As we open to beginning pages of the book of Genesis, the words place before our eyes a drama of immense beauty: creation, day-by-day. As beautiful as they are, the majestic details of the story of creation—light, darkness, water, dry land, earth, sky—may actually hide from us the incredible simplicity and power of how this magnificent creation comes to be: “And God said ...and so it happened.” By a word, everything came to be. The word spoken by God creates and gives life to everything.
Although we find the idea of God “speaking” and creating somewhat amusing (“so much from so little”) or even “quaint,” our ancestors in faith would have been more familiar with such an idea. They had a stronger sense of the power of words, for good or for ill. We are more susceptible to believing that words are “cheap” (“Do it, don’t just say it.”) or at least quite weak (“I know that’s what you said, but . . . “). After all, even though life often teaches us otherwise, we still teach children to repeat: “Sticks and stones may break my bones, but words will never hurt me.” Words don’t have much power, or so we think.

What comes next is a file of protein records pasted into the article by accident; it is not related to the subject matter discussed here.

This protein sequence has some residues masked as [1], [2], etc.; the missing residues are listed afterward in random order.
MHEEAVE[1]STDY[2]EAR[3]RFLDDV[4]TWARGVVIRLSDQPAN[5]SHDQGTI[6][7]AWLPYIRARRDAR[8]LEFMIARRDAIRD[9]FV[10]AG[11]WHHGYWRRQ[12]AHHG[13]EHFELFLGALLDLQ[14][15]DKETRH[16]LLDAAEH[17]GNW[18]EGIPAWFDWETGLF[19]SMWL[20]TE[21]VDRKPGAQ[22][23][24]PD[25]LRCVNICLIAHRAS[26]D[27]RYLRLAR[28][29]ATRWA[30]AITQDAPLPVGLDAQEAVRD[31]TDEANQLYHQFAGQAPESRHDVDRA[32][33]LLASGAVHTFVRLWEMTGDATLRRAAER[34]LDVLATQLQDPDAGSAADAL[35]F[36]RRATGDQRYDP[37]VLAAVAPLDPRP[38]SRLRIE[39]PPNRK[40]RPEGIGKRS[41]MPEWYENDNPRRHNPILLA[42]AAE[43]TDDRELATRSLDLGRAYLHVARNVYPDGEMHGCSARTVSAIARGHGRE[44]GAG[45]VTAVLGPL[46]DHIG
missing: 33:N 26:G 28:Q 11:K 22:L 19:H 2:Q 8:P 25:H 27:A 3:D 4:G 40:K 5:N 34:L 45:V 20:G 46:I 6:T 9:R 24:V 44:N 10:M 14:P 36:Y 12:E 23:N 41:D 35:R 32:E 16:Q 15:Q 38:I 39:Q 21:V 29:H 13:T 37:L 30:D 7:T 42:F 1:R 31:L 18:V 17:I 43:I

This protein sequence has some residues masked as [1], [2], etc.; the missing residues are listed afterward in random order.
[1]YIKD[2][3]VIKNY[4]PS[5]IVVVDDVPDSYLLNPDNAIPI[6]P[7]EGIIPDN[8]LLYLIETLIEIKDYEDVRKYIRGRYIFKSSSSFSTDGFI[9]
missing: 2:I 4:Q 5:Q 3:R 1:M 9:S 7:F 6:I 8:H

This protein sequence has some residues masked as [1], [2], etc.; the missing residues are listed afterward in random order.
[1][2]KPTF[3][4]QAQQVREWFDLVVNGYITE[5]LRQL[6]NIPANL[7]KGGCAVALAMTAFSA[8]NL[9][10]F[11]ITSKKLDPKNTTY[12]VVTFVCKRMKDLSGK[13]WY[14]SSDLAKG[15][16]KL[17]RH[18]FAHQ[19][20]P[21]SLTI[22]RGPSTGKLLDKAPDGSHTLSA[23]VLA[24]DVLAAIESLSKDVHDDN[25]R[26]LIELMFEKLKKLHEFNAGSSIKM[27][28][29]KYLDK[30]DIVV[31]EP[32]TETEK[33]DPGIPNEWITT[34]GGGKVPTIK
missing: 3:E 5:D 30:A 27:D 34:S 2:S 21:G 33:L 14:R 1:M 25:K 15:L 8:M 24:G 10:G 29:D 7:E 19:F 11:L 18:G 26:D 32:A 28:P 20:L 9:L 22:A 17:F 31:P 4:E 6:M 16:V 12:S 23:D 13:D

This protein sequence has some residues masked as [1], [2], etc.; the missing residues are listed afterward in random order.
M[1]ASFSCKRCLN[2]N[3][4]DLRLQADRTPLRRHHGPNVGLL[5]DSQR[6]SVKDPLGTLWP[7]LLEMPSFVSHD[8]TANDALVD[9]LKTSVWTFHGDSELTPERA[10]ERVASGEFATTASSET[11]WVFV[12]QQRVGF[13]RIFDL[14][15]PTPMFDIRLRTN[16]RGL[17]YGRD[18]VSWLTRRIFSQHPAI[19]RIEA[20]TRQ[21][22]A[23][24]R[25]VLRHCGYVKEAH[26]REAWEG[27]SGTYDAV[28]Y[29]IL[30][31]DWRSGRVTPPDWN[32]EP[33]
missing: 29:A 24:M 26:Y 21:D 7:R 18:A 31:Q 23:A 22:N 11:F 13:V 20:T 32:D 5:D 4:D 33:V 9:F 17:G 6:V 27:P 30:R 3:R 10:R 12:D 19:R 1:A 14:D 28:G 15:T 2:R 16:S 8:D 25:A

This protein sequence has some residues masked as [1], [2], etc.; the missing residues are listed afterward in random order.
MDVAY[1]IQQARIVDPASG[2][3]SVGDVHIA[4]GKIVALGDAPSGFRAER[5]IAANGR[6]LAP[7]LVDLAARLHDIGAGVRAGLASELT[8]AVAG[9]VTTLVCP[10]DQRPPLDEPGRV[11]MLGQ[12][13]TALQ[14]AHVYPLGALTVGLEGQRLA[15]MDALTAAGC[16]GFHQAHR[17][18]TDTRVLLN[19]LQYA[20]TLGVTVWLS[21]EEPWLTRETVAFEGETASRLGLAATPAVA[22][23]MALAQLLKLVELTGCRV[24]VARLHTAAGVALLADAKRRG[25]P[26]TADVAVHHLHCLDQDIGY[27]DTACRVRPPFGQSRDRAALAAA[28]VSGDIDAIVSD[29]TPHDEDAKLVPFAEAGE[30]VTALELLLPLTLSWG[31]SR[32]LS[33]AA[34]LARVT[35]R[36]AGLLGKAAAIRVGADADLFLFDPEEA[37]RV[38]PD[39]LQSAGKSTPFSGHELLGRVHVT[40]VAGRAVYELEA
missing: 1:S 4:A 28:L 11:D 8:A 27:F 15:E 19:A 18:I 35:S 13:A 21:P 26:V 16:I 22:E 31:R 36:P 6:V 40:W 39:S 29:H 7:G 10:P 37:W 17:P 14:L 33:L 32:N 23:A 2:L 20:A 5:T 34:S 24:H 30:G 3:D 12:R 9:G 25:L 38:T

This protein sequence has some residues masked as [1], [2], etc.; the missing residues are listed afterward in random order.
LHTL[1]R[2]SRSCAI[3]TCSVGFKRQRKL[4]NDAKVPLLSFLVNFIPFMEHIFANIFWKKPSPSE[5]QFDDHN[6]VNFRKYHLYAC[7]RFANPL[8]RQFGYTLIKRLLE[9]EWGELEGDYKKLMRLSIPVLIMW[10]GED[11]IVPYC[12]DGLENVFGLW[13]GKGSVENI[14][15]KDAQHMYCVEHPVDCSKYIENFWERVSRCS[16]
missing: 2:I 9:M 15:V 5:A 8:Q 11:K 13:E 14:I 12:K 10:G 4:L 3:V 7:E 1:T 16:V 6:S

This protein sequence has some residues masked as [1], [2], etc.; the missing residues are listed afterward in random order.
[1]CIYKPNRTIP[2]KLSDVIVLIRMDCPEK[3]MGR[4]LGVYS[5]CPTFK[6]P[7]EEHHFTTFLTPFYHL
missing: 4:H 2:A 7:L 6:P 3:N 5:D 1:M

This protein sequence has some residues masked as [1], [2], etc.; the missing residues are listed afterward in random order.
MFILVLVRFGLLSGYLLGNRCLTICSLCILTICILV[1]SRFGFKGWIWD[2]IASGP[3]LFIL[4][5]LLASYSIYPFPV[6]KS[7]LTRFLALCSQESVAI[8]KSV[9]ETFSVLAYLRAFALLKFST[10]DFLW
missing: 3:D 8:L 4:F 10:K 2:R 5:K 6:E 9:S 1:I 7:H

Words spoken, words creating . . . for good or for ill. How
will we “create” by our words today? How will our words “give life”
to those around us? Will we use our words to create goodness, to
build up others or will we choose to harm and to destroy?
The words of St. Paul come to mind: “Say only the good things others need to hear, things that will really help them.”
“God said . . . and so it happened . . . God saw how good it was.”
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